Saturday, October 17, 2020

Quote of the Day (Peter Bogdanovich, on the Magnetism of Montgomery Clift)

“[Montgomery] Clift had been a kind of unacknowledged leader. His performances in [Howard] Hawks’ Red River (his first movie, though [Fred] Zinnemann’s The Search was released earlier), in [William] Wyler’s The Heiress, in [George] Stevens’ A Place in the Sun, heralded a new acting style. It came to be known, inaccurately, as the Method. After Clift came Brando, and after Brando, James Dean. Clift was the purest, the least mannered of these actors, perhaps the most sensitive, certainly the most poetic. He was also remarkably beautiful. Over eight years he acted in eight films, became a teenage heartthrob as well as a popular star with older audiences. He was nominated for Best Actor Oscars three times in six years and should have won each time. He gave at least four performances – in Red River, in A Place in the Sun, in I Confess and in Zinnemann’s From Here to Eternity – that remain among the finest anyone has given in the movies.”— Peter Bogdanovich, Who the Hell’s in It: Portraits and Conversations (2004)

Montgomery Clift was born 100 years ago today in Omaha, Neb. Bogdanovich describes meeting this “most romantic and touching actor of his generation” at a 1961 showing of I Confess at a New York revival house.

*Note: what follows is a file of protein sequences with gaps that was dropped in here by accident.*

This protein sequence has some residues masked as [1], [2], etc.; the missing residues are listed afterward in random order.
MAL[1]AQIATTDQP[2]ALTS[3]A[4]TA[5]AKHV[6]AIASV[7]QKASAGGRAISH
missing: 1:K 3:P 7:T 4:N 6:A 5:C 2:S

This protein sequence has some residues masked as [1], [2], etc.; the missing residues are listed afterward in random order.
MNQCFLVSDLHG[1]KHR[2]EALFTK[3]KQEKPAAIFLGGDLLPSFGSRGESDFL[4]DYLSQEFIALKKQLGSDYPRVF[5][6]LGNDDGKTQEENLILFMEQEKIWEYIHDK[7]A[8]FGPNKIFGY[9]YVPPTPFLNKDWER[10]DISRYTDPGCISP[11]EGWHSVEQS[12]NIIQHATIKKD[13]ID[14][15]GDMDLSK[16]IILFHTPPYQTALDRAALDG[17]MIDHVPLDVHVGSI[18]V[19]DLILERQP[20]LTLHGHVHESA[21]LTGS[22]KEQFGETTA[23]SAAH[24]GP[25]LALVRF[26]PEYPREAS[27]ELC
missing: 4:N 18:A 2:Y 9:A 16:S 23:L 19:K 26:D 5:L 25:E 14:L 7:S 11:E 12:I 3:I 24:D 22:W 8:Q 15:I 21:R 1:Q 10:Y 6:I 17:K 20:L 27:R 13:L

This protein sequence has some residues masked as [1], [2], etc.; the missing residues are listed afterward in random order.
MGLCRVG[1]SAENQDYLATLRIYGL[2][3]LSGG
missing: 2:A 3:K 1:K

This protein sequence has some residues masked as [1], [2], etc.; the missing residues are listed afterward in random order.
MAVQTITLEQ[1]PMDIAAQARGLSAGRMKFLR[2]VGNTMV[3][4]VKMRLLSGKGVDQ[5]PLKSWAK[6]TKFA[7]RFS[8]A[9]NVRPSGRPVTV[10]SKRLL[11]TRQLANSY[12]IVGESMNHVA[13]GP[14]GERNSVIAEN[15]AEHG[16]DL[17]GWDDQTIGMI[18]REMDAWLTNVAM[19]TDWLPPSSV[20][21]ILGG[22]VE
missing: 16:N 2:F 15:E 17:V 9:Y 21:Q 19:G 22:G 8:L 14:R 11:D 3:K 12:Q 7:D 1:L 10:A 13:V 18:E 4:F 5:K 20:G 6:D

As a result of a horrifying car accident three years before that wrecked his looks, Clift was on the downside of his career and five years away from his death at age 46. (I discussed that career- and life-changing incident in this post from 11 years ago.)

Bogdanovich’s narration of this encounter is profoundly poignant and moving. But to get beyond the tragic facts of his life to why we continue to value Clift’s work—the sheer labor, intensity and sensitivity he brought to each role—I recommend this post from the blog “And So It Begins” by director Alex Withrow.

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